Today the pesticide industry sent four employees to ‘picket’ our office. We know that they were employees because when asked, they told us “We work at United Phosphorus Limited” a major producer of pesticides and added further “we have been sent here by our boss”. They brought with them posters and slogans. We offered them water, tea and chairs to sit on.

This is the latest in the long-standing fight of CSE regarding the poisoning of Padre village because of endosulphan pesticide. It must be recalled, what this case is about.

In 2001 CSE had checked soil, water, blood and food in the village of Padre in Kerala, where local doctors were finding very high levels of reproductive and neurological abnormalities. The tests found very high levels of a pesticide, endosulphan, which was aerially sprayed on cashew plantations, forgetting that people lived in villages below.

The industry rebutted our study and its own commissioned study found nothing. No endosulphan. No pesticides. Then later, the National Institute of Occupational Health, on the direction of the National Human Rights Commission, also collected samples from this poisoned village.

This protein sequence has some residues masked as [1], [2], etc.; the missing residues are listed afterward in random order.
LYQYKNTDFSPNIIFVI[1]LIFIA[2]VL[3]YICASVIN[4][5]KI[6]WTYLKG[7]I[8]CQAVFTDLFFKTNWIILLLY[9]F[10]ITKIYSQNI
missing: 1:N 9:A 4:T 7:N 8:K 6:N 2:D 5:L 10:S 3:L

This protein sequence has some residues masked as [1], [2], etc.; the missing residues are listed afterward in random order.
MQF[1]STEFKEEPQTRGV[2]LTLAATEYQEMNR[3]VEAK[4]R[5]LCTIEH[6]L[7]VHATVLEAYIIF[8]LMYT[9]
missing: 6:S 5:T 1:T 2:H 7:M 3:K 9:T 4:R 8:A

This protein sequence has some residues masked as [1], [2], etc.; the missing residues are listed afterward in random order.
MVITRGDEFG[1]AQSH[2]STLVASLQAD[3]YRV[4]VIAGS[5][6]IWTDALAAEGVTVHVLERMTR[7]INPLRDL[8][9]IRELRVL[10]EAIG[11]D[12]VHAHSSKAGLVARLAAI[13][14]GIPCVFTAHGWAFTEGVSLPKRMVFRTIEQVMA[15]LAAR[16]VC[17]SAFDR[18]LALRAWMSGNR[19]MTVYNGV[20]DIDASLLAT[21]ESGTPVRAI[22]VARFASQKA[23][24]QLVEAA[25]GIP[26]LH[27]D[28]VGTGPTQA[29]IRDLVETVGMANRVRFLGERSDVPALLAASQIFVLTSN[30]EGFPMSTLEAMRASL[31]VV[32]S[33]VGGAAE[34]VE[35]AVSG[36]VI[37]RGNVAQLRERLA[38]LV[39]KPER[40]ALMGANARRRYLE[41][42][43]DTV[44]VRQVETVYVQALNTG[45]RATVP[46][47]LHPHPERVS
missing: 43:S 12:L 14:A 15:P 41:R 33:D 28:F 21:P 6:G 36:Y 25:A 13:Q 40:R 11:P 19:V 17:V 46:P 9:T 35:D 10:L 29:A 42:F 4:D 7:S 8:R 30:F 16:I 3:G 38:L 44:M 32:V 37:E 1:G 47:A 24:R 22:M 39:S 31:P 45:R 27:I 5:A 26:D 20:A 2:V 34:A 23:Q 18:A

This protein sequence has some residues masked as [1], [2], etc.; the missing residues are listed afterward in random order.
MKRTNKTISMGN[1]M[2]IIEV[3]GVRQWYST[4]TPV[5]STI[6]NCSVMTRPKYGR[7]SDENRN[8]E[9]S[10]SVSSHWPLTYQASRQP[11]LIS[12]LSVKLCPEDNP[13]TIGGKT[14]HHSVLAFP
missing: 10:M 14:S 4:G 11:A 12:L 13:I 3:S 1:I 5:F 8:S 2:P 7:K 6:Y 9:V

It confirmed presence of endosulphan in blood and other samples. In its 2002 report it said that this pesticide was the causative factor of the deadly diseases in the village.

After many years of back and forth the pesticide was finally banned for use in Kerala by the Union government. But even now the victims of endosulphan continue to suffer and die in silence. The pesticide industry refuses to take responsibility.

Industry has in the past years done everything to intimidate CSE and other researchers who have revealed the deadly tale. They have sent us legal notices, they have called press conferences to say our research is fraud, they have distributed obscene cartoons and now they have ‘picketed’ us. But they do not take us to court.

  'SLAPP'ed but will not submit
In the first week of April this year, a group of men came and stood outside the Centre for Science and Environment (cse), New Delhi.

They carried placards with offensive slogans directed at me. We understood the ‘protesters’ were ostensibly from an ngo we believed was a front for the pesticide industry. We also understood the picket to be the latest in a dangerous pesticide industry mindgame.

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